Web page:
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    Identifying How to Contribute to an Open Source Project on GitHub


    When you find a bug in an open source project, you know exactly the change you want to make. Other times you just want to find a way to contribute. Either way, you’ll need to know how the project maintainers want to run the project and work with them to come up with an implementation for the fix/feature. And if you don't even know what project to start contributing to, check out this blogpost for inspiration on how to identify a good project to contribute to.



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    Sometimes you know exactly how you want to contribute because you're looking to fix a bug or add a feature to a specific project. Other times you don't even know what project to contribute to, let alone what to contribute.

    I recommend you check our my blog post to help you determine which open source project to contribute to. You can find it by going to kcd.im/what-oss. This will take you to my blog post to answer the question, "What open source project should I contribute to?"

    Once you have identified the project that you want to contribute to, then you need to explore the project a little bit. In this series, the project that we're going to contribute to is stack-overflow-copy-paste.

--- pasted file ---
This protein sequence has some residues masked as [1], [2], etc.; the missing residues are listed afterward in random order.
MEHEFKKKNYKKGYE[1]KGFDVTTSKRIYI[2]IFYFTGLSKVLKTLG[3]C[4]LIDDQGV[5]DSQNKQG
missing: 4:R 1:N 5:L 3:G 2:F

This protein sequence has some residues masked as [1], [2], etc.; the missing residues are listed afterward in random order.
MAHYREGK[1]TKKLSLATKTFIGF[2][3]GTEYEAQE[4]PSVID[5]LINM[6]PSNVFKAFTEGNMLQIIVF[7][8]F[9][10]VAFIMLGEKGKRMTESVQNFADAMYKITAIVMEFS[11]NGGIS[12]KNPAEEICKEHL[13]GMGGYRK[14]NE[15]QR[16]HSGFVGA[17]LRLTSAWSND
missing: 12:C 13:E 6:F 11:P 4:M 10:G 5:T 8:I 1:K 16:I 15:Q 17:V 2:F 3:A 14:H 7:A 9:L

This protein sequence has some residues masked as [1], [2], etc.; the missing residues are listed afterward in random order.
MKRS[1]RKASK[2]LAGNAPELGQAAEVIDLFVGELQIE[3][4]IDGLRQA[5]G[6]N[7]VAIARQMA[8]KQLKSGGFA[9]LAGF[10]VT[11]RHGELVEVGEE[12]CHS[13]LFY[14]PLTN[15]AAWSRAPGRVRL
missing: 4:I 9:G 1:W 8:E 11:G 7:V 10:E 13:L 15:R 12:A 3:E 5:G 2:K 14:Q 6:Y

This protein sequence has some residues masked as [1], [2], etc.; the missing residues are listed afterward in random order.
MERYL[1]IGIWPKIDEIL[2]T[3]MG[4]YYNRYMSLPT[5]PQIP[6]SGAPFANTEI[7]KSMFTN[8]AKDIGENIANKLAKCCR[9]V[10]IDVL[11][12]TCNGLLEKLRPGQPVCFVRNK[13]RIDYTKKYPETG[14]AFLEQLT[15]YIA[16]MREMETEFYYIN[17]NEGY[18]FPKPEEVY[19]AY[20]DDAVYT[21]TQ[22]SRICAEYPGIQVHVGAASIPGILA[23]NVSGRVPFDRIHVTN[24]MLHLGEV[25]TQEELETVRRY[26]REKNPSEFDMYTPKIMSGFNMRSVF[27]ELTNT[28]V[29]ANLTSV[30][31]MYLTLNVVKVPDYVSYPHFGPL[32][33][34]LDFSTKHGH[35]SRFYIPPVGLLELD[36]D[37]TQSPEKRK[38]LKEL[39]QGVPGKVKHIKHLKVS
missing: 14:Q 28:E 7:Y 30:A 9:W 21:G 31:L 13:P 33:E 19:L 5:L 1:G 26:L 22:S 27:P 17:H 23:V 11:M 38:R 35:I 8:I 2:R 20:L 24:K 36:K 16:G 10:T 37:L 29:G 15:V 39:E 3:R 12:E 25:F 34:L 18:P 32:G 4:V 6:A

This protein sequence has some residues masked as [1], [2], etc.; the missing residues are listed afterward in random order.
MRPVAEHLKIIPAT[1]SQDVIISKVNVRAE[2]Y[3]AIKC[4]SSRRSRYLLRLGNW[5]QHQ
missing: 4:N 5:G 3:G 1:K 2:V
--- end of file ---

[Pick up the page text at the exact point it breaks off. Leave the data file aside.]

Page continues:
This is a JavaScript module that's distributed on NPN. It basically has some utility functions that are copy/pasted and modified slightly from Stack Overflow.

    One of the first things you want to look for is a contributing.md file. We have one here. This file will tell you how the maintainers of the project want to handle contributions and also often contains instructions for setting up the project.

    If one does not exist you may find this information in the read.me or wiki. If none of that information exists, file an issue and request it.

    We'll explore this particular contributing file a little bit later when we actually get to the contribution.

    Next, if you're unsure what you would like to do, search the issues. All GitHub projects have a help wanted label that maintainers can use to assign to issues they would like help on. Some projects add other labels to issues.

    Look at the issues and labels. In this particular project, we see that there are three issues. Two of them have the help wanted label. If we open up the padLeft needed, it's apparent that this project owner really, really wants to have a padLeft function here. Maybe this is something that we could work on.

    Once you've found an issue you want to work on for filed one yourself, ask in the comments if there's a way you can help out. If you're new, let the project maintainer know and ask if they can help you get your first pull request into the project.

    It's important that you come up with the basic idea of the solution with the project maintainer before you start working on the solution. You don't want to spend hours working on a feature just to realize the maintainer won't accept it.

    Great. You and the project maintainer agree that it's absolutely necessary to have this padLeft implementation from stack overflow. Now we can start implementing this feature.